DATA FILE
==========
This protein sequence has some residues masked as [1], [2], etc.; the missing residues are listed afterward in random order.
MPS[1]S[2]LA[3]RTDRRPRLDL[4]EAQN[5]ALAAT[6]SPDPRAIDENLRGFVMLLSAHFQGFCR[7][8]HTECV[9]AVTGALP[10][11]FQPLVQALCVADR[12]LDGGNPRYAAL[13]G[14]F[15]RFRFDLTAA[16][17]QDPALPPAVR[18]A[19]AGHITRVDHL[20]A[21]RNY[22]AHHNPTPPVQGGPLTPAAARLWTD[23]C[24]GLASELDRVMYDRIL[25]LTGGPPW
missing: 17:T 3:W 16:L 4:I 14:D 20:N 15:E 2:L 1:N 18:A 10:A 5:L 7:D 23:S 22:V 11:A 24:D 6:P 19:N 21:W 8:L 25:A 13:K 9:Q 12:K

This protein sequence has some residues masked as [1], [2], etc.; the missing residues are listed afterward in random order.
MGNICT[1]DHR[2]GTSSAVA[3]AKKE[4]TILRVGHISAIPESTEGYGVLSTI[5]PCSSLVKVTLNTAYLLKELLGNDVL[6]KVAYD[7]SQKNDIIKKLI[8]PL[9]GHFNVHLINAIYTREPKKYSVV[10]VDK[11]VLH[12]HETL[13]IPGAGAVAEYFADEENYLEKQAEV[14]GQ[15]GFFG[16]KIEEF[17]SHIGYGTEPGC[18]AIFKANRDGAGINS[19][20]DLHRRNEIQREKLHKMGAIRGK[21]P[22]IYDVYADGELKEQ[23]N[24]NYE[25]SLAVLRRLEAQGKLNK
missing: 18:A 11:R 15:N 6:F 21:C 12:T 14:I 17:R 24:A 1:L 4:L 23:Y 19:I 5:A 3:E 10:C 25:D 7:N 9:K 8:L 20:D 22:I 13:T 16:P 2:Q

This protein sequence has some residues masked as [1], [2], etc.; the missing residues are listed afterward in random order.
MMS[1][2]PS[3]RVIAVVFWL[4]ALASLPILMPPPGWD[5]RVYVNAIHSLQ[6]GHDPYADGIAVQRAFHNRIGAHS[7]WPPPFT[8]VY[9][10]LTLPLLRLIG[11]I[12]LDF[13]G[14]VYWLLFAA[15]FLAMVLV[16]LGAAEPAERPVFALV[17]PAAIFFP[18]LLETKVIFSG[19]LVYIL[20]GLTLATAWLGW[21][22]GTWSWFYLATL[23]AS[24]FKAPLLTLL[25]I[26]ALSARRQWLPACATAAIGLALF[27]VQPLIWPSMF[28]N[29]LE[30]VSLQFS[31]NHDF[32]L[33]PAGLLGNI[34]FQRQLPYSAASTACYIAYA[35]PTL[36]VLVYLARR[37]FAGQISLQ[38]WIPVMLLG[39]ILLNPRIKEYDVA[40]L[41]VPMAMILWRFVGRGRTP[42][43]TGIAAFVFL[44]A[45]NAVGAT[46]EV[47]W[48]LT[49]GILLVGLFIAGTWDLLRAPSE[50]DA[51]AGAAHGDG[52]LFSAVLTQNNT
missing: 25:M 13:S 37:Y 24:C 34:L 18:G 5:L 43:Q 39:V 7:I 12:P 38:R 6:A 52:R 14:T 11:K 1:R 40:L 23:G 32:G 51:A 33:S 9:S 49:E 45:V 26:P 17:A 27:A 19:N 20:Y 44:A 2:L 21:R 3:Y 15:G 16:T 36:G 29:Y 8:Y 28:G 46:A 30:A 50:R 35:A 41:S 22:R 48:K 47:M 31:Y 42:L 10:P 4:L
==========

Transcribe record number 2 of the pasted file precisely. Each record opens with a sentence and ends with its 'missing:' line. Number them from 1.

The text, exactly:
This protein sequence has some residues masked as [1], [2], etc.; the missing residues are listed afterward in random order.
MGNICT[1]DHR[2]GTSSAVA[3]AKKE[4]TILRVGHISAIPESTEGYGVLSTI[5]PCSSLVKVTLNTAYLLKELLGNDVL[6]KVAYD[7]SQKNDIIKKLI[8]PL[9]GHFNVHLINAIYTREPKKYSVV[10]VDK[11]VLH[12]HETL[13]IPGAGAVAEYFADEENYLEKQAEV[14]GQ[15]GFFG[16]KIEEF[17]SHIGYGTEPGC[18]AIFKANRDGAGINS[19][20]DLHRRNEIQREKLHKMGAIRGK[21]P[22]IYDVYADGELKEQ[23]N[24]NYE[25]SLAVLRRLEAQGKLNK
missing: 18:A 11:R 15:N 6:F 21:C 12:T 14:I 17:R 24:A 1:L 4:L 23:Y 19:I 5:A 3:E 10:C 25:D 7:N 9:K 8:L 20:D 22:I 13:T 16:P 2:Q